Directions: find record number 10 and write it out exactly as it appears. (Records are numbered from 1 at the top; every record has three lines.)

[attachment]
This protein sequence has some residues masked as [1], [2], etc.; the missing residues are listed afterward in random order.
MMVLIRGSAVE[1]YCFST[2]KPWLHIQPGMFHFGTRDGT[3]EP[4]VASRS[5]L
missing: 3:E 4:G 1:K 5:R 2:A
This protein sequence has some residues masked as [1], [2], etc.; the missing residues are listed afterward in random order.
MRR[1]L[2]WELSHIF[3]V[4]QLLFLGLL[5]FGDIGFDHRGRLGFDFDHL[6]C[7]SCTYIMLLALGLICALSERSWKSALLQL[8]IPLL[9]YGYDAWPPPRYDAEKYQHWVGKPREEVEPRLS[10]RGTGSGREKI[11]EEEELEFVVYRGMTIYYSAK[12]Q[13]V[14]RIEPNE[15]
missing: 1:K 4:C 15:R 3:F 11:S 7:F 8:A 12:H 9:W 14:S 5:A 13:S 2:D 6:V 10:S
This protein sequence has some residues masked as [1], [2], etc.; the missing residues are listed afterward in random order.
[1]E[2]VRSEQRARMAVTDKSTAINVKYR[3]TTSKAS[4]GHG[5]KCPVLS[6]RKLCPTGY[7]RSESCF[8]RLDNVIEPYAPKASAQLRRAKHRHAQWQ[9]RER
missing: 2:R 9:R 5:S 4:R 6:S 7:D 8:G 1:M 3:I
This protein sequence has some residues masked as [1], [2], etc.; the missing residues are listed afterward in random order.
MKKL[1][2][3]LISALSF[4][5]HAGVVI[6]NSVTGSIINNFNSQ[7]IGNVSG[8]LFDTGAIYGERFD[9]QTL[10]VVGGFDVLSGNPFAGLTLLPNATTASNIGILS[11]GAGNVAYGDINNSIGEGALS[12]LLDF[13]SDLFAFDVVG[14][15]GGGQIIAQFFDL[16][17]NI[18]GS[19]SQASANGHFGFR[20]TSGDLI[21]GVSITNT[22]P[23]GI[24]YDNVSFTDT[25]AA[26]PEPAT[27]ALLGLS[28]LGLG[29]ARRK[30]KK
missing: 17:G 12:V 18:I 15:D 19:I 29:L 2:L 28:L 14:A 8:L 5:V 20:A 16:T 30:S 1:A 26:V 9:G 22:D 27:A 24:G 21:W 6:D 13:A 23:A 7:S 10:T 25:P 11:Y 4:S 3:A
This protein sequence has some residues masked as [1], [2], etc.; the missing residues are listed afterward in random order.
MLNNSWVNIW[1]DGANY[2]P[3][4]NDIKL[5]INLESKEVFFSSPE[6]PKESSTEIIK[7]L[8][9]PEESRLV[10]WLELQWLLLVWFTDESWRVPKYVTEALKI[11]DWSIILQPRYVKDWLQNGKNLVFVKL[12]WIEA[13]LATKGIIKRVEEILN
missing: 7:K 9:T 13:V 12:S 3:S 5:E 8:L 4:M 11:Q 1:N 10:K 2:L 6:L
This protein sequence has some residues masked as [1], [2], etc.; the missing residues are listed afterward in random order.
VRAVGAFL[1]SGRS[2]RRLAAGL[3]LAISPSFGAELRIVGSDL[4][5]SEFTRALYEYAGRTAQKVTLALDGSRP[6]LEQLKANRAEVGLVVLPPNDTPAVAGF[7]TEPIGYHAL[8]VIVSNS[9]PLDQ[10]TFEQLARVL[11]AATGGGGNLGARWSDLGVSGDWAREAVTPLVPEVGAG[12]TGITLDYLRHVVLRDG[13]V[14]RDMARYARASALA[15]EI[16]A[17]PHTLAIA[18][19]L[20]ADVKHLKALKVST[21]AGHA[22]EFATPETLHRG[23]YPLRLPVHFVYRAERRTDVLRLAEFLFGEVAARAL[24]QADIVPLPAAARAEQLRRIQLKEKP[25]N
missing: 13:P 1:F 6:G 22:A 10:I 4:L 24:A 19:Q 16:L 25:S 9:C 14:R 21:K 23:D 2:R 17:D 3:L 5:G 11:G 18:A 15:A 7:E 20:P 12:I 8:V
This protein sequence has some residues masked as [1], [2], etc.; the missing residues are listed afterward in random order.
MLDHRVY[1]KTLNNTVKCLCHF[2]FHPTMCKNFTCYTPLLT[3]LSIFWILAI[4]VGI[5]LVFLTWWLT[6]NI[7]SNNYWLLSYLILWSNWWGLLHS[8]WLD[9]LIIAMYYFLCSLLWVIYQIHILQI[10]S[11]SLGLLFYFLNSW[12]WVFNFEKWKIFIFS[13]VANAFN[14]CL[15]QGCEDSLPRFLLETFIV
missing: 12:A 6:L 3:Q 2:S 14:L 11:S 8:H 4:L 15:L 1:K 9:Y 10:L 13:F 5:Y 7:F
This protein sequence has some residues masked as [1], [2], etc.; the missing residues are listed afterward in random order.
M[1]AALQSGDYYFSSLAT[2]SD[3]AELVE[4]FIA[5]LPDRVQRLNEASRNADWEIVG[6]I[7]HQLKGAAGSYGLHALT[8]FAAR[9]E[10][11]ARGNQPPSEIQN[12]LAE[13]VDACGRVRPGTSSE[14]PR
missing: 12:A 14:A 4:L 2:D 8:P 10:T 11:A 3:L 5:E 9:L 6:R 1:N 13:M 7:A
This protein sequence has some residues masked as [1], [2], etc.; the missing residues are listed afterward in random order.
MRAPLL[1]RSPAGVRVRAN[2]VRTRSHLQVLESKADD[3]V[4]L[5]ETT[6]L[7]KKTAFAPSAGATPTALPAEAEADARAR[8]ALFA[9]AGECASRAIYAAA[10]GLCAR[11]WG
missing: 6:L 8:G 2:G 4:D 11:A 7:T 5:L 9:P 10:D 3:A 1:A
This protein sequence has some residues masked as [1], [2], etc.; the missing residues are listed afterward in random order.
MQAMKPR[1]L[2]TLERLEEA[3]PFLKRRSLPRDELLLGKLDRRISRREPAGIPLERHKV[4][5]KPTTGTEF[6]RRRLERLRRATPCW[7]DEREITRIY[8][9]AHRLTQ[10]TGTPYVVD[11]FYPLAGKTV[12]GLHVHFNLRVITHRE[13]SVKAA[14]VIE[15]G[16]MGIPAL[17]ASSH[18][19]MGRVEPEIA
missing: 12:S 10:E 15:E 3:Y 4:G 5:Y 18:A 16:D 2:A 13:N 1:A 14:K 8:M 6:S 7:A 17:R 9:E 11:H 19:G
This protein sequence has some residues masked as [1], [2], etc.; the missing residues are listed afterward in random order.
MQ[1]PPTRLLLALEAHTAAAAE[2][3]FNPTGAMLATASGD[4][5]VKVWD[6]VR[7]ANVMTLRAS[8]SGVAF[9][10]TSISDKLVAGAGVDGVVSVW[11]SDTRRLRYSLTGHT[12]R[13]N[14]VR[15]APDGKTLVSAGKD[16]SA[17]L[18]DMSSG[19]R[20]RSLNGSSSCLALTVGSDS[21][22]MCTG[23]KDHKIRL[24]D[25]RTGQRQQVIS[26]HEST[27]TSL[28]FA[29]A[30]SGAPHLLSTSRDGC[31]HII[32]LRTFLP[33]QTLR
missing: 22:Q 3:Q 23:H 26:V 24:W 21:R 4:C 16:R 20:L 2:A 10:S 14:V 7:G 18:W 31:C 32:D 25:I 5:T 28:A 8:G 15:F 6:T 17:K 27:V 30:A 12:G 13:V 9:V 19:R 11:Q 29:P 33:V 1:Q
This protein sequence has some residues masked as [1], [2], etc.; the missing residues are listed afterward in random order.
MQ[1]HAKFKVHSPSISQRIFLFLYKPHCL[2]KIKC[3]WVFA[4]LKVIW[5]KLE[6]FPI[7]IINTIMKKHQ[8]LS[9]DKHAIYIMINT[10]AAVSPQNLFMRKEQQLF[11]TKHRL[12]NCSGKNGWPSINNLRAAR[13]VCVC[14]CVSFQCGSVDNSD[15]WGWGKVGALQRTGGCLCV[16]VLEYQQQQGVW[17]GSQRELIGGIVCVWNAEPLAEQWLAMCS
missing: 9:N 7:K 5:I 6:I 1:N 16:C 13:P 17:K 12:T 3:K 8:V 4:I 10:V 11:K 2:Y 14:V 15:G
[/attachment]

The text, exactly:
This protein sequence has some residues masked as [1], [2], etc.; the missing residues are listed afterward in random order.
MQAMKPR[1]L[2]TLERLEEA[3]PFLKRRSLPRDELLLGKLDRRISRREPAGIPLERHKV[4][5]KPTTGTEF[6]RRRLERLRRATPCW[7]DEREITRIY[8][9]AHRLTQ[10]TGTPYVVD[11]FYPLAGKTV[12]GLHVHFNLRVITHRE[13]SVKAA[14]VIE[15]G[16]MGIPAL[17]ASSH[18][19]MGRVEPEIA
missing: 12:S 10:E 15:E 3:Y 4:G 5:Y 18:A 16:D 2:A 13:N 1:A 14:K 8:M 6:S 7:A 17:R 9:E 11:H 19:G